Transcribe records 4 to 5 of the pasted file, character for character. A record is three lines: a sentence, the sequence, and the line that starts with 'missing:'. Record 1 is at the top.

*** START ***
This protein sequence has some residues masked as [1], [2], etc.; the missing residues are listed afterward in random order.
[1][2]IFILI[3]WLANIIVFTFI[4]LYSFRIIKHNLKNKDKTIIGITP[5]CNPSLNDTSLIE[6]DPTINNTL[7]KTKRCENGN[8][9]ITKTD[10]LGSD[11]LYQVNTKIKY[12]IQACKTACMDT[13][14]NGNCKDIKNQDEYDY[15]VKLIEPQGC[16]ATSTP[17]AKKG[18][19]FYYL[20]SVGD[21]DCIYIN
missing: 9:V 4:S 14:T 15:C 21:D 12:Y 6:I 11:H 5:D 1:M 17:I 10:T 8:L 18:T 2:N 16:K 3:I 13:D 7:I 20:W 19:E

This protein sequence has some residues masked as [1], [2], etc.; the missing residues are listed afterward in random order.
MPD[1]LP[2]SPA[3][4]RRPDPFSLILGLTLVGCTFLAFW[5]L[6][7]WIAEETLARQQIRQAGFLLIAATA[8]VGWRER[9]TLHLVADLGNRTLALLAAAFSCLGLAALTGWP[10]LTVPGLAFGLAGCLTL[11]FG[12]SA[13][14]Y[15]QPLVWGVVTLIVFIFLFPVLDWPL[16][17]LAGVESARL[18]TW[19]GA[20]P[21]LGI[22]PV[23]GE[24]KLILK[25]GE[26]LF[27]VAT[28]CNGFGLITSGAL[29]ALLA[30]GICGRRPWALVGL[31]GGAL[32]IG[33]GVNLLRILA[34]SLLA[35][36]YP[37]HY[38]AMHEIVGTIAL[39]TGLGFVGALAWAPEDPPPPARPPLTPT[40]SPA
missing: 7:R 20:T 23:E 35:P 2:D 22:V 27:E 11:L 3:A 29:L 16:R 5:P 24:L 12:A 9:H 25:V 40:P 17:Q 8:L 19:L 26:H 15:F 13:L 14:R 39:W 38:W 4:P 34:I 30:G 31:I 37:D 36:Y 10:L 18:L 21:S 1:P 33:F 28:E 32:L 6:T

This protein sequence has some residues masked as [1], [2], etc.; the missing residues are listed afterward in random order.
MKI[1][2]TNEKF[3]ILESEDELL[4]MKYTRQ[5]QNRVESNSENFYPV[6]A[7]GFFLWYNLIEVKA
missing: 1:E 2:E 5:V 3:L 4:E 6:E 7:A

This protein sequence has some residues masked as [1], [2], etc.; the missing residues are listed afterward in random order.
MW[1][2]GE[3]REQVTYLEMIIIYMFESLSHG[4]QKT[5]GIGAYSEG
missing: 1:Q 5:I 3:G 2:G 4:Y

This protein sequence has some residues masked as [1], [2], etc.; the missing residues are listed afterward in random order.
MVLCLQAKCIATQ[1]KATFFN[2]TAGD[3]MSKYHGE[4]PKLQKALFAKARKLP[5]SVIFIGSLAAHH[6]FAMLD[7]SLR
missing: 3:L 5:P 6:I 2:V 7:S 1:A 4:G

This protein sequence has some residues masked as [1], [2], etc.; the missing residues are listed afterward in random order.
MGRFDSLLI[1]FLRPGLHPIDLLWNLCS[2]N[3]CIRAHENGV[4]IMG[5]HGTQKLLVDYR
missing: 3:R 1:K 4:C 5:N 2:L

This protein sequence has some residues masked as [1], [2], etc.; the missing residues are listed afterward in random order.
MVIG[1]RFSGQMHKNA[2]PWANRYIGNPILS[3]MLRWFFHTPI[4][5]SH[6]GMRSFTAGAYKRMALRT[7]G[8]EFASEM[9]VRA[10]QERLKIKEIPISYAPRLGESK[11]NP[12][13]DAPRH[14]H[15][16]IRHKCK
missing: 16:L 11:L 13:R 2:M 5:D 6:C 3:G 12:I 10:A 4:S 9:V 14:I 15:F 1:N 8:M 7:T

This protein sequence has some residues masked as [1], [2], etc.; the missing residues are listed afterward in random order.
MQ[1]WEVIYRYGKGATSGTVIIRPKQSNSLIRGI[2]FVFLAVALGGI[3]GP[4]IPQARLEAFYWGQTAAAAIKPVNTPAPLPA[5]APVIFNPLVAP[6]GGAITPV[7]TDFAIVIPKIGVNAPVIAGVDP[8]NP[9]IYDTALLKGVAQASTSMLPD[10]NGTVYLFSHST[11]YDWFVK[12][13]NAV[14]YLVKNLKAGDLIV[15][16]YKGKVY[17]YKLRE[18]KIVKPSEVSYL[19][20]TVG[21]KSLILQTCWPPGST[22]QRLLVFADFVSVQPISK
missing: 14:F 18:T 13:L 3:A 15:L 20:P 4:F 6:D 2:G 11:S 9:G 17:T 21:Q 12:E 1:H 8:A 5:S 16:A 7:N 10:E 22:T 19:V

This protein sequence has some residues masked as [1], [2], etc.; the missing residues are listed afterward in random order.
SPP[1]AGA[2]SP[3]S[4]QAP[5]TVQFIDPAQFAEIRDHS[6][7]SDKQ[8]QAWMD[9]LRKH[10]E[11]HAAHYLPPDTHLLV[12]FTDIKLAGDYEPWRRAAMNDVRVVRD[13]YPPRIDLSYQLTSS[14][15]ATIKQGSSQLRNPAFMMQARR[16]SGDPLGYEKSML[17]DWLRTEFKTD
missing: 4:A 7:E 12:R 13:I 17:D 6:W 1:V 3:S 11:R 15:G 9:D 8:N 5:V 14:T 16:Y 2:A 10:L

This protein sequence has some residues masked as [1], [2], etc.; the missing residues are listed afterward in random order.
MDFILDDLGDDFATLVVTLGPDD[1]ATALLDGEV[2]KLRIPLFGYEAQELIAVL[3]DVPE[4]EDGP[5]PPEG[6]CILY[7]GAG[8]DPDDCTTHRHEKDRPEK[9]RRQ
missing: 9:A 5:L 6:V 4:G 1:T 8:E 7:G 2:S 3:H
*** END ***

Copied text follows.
This protein sequence has some residues masked as [1], [2], etc.; the missing residues are listed afterward in random order.
MW[1][2]GE[3]REQVTYLEMIIIYMFESLSHG[4]QKT[5]GIGAYSEG
missing: 1:Q 5:I 3:G 2:G 4:Y

This protein sequence has some residues masked as [1], [2], etc.; the missing residues are listed afterward in random order.
MVLCLQAKCIATQ[1]KATFFN[2]TAGD[3]MSKYHGE[4]PKLQKALFAKARKLP[5]SVIFIGSLAAHH[6]FAMLD[7]SLR
missing: 3:L 5:P 6:I 2:V 7:S 1:A 4:G